“I want to know --”

 

“Well, I won’t tell you!”

 

“Dad, I’m old enough to know things like this!  You can’t hide what happened to my mother from me forever!”

 

I sighed and struggled to remain calm.  “Go to your room and do your homework, Bradley,” I demanded sternly.  

 

“No, dad --”

 

“Go, now!”

 

Then, it happened.  Bradley said something I had never even imagined he would say.  

 

“I you,” he said.  I couldn’t take it any longer.  I didn’t know what was happening to Bradley.  I couldn’t believe what I was seeing -- what I was hearing!  I’d never imagined Bradley would do anything like this!  The kind, wonderful Bradley I had once had was slipping through my fingers like sand.

 

Without thinking, I raised the pan I had been clutching off the fire.  I took a firm grip of the handle.  

 

I gritted my teeth.  

 

I took a step forward.

 

I swung the pan a couple of times, as if getting ready to bat.  I adjusted my arms little, squirming, and then it happened.

 

My muscles sprang out of my control.  My fingers spazzed.  Prior to my I knowing of what was happening,  a loud bang rang out and Bradley crumbled to the floor before my eyes.  I had whacked Bradley on the head.

 

 

What had I done?

 

 

It was clear to me that Bradley would never live again.  His face was drained of color and blood was oozing and gushing out of his head by the minute -- sticky, slimy, and a more vivid red than the roses that were planted in my garden.

 

I remained in my place, frozen.  I felt paralyzed.  I didn’t know whether I should regret what I had done or not.  I didn’t know what would happen next.  

 

After standing still in my place for what seemed like hours, I hatched a plan.  I would wait until nighttime.  I would lock my door, close all of the shades, and shut off all the lights, like a normal household would do.  Then, I would rip open one of the floorboards and dig a hollow area into it.  There, I would place Bradley’s body and close up the floorboards again.  Then, all I would have to do was mop up the blood that was seeping into the floors by the minute.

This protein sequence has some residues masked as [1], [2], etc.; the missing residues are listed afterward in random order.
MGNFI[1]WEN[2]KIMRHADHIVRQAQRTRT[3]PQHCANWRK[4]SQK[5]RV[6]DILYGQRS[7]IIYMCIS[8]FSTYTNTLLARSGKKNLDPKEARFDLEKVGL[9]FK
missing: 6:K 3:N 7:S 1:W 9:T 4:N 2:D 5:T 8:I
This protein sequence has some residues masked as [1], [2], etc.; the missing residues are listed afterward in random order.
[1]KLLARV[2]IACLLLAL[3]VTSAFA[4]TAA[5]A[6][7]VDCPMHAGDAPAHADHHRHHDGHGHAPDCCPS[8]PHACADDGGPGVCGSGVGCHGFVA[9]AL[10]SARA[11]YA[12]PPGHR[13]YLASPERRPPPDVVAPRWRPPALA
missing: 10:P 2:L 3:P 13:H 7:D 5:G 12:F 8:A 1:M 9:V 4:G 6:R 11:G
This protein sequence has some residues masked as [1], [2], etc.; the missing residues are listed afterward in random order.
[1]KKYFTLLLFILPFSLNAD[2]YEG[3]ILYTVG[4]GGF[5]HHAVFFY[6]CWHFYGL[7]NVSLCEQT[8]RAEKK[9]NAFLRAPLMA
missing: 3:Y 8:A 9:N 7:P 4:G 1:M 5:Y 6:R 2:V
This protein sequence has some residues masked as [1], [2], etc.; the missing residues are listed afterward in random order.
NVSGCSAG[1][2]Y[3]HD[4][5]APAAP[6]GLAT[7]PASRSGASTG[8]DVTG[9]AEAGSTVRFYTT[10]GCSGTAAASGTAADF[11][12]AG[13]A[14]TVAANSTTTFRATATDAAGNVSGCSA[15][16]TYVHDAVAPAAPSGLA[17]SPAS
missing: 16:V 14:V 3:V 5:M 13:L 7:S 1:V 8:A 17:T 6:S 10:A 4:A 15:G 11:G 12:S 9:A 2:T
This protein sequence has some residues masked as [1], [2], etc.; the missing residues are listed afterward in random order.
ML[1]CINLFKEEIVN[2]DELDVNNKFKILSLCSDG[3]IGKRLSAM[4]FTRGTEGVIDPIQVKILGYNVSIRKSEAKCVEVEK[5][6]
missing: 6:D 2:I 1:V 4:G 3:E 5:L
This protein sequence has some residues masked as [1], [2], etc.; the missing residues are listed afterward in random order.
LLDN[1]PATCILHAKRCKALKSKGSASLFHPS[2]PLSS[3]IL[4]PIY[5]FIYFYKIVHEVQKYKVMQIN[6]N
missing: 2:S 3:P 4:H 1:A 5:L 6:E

Soon, I realized that although simple, my plan was genius; no one would ever be able to tell that a boy was hidden under their very feet!  The next day, I told Bradley’s school that I had transferred Bradley to a prestigious boarding school, so he would not be returning.  The school believed me with zero suspicion, considering that Bradley had always been the smartest little boy.  I was in luck!

 

The next few months of my life went by smoothly.  I regretted what I had done to Bradley, but I couldn’t do anything about it.  Each time I walked across the floorboard where Bradley was buried, however, a chill ran down my spine.  It was always as if something bad were just around the corner…

 

 

At one point, I was walking home from work when I came across an orphanage.  I decided to take a peek inside, only to entertain myself after a long day cooped inside my stuffy office.  Thousands of kids were swarming all over the place playing, laughing, and having fun.  Through the time that I sat and watched the little, innocent kids, I find my thoughts drifting and before I knew it, I was thinking about how much my wife would have loved seeing the kids with me.